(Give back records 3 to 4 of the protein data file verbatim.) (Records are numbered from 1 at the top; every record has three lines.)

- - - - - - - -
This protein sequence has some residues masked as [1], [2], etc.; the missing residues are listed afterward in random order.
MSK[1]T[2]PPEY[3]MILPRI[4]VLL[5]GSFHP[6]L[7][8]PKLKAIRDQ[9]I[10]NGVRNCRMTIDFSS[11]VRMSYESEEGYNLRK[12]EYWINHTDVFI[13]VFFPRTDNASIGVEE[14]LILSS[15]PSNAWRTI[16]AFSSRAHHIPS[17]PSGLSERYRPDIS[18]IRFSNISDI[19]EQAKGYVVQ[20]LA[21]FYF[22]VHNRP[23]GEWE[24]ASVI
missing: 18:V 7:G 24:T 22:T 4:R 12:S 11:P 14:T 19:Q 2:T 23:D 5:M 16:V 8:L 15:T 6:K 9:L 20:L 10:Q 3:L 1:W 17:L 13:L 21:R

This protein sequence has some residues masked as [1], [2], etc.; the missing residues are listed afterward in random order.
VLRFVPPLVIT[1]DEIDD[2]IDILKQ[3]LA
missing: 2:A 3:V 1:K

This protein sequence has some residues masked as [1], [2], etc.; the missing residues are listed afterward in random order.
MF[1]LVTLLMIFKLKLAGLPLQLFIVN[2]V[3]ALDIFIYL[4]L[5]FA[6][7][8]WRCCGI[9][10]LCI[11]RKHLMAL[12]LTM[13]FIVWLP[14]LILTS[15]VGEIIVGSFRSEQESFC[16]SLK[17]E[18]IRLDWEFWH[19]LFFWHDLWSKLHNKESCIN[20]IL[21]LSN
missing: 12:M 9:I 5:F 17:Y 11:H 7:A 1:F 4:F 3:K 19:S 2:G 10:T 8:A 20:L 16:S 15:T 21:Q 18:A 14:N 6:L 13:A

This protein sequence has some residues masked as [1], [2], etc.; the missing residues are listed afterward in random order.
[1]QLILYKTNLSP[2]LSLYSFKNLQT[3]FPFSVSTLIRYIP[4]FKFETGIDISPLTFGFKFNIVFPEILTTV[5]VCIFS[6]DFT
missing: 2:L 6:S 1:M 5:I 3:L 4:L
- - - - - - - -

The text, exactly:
This protein sequence has some residues masked as [1], [2], etc.; the missing residues are listed afterward in random order.
MF[1]LVTLLMIFKLKLAGLPLQLFIVN[2]V[3]ALDIFIYL[4]L[5]FA[6][7][8]WRCCGI[9][10]LCI[11]RKHLMAL[12]LTM[13]FIVWLP[14]LILTS[15]VGEIIVGSFRSEQESFC[16]SLK[17]E[18]IRLDWEFWH[19]LFFWHDLWSKLHNKESCIN[20]IL[21]LSN
missing: 12:M 9:I 5:F 17:Y 11:H 7:A 1:F 4:F 3:K 19:S 2:G 10:T 8:A 20:L 16:S 15:T 21:Q 18:A 14:N 6:L 13:A

This protein sequence has some residues masked as [1], [2], etc.; the missing residues are listed afterward in random order.
[1]QLILYKTNLSP[2]LSLYSFKNLQT[3]FPFSVSTLIRYIP[4]FKFETGIDISPLTFGFKFNIVFPEILTTV[5]VCIFS[6]DFT
missing: 2:L 6:S 1:M 5:I 3:L 4:L